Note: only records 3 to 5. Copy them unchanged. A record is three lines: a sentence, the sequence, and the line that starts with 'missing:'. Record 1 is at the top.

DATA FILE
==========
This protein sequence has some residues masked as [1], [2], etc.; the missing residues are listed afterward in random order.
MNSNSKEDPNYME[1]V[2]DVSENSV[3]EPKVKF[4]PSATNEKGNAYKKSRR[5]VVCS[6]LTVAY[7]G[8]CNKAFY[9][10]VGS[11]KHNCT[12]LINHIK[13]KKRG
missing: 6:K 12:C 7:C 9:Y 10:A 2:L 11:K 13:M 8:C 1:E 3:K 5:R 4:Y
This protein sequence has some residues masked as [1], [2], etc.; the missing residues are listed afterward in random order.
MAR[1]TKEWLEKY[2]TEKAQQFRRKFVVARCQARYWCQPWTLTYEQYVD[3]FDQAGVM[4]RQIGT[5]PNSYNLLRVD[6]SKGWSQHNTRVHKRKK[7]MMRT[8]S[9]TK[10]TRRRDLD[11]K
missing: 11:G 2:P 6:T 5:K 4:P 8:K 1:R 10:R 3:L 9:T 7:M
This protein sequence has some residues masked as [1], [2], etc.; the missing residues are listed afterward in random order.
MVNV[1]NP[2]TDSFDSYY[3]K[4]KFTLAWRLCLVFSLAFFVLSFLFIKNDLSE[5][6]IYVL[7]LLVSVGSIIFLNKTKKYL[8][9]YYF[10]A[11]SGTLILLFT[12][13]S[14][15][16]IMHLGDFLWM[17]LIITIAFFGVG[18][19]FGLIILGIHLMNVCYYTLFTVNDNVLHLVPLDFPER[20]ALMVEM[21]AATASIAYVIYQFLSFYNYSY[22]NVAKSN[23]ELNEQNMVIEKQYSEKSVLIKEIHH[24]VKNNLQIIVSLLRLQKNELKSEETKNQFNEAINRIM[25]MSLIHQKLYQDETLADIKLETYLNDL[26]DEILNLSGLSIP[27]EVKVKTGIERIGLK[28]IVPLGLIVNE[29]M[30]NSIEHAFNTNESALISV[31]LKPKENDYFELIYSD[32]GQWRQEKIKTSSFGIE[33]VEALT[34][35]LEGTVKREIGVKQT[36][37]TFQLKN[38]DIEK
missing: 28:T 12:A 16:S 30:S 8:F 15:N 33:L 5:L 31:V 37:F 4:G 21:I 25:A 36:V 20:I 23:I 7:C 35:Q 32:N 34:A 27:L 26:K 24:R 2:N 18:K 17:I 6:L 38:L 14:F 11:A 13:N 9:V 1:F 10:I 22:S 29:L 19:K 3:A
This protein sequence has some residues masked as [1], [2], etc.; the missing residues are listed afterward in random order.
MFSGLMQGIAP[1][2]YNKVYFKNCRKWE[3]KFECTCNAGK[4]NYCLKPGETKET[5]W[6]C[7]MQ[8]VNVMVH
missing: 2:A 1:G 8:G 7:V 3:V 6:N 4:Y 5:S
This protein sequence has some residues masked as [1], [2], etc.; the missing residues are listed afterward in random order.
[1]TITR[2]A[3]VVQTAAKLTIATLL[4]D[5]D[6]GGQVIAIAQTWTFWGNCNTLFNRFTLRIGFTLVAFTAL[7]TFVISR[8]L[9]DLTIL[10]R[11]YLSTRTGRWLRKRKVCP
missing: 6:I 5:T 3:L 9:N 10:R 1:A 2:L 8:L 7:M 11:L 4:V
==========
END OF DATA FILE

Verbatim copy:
This protein sequence has some residues masked as [1], [2], etc.; the missing residues are listed afterward in random order.
MVNV[1]NP[2]TDSFDSYY[3]K[4]KFTLAWRLCLVFSLAFFVLSFLFIKNDLSE[5][6]IYVL[7]LLVSVGSIIFLNKTKKYL[8][9]YYF[10]A[11]SGTLILLFT[12][13]S[14][15][16]IMHLGDFLWM[17]LIITIAFFGVG[18][19]FGLIILGIHLMNVCYYTLFTVNDNVLHLVPLDFPER[20]ALMVEM[21]AATASIAYVIYQFLSFYNYSY[22]NVAKSN[23]ELNEQNMVIEKQYSEKSVLIKEIHH[24]VKNNLQIIVSLLRLQKNELKSEETKNQFNEAINRIM[25]MSLIHQKLYQDETLADIKLETYLNDL[26]DEILNLSGLSIP[27]EVKVKTGIERIGLK[28]IVPLGLIVNE[29]M[30]NSIEHAFNTNESALISV[31]LKPKENDYFELIYSD[32]GQWRQEKIKTSSFGIE[33]VEALT[34][35]LEGTVKREIGVKQT[36][37]TFQLKN[38]DIEK
missing: 28:T 12:A 16:S 30:S 8:F 15:N 33:L 5:L 31:V 37:F 4:G 21:I 25:A 36:V 20:I 23:I 7:C 35:Q 32:N 34:A 27:L 26:K 24:R 2:N 18:K 17:I 6:L 38:L 14:F 11:A 13:N 9:V 1:F 10:I 22:S 29:L 19:K 3:A
This protein sequence has some residues masked as [1], [2], etc.; the missing residues are listed afterward in random order.
MFSGLMQGIAP[1][2]YNKVYFKNCRKWE[3]KFECTCNAGK[4]NYCLKPGETKET[5]W[6]C[7]MQ[8]VNVMVH
missing: 2:A 1:G 8:G 7:V 3:V 6:N 4:Y 5:S
This protein sequence has some residues masked as [1], [2], etc.; the missing residues are listed afterward in random order.
[1]TITR[2]A[3]VVQTAAKLTIATLL[4]D[5]D[6]GGQVIAIAQTWTFWGNCNTLFNRFTLRIGFTLVAFTAL[7]TFVISR[8]L[9]DLTIL[10]R[11]YLSTRTGRWLRKRKVCP
missing: 6:I 5:T 3:L 9:N 10:R 1:A 2:L 8:L 7:M 11:L 4:V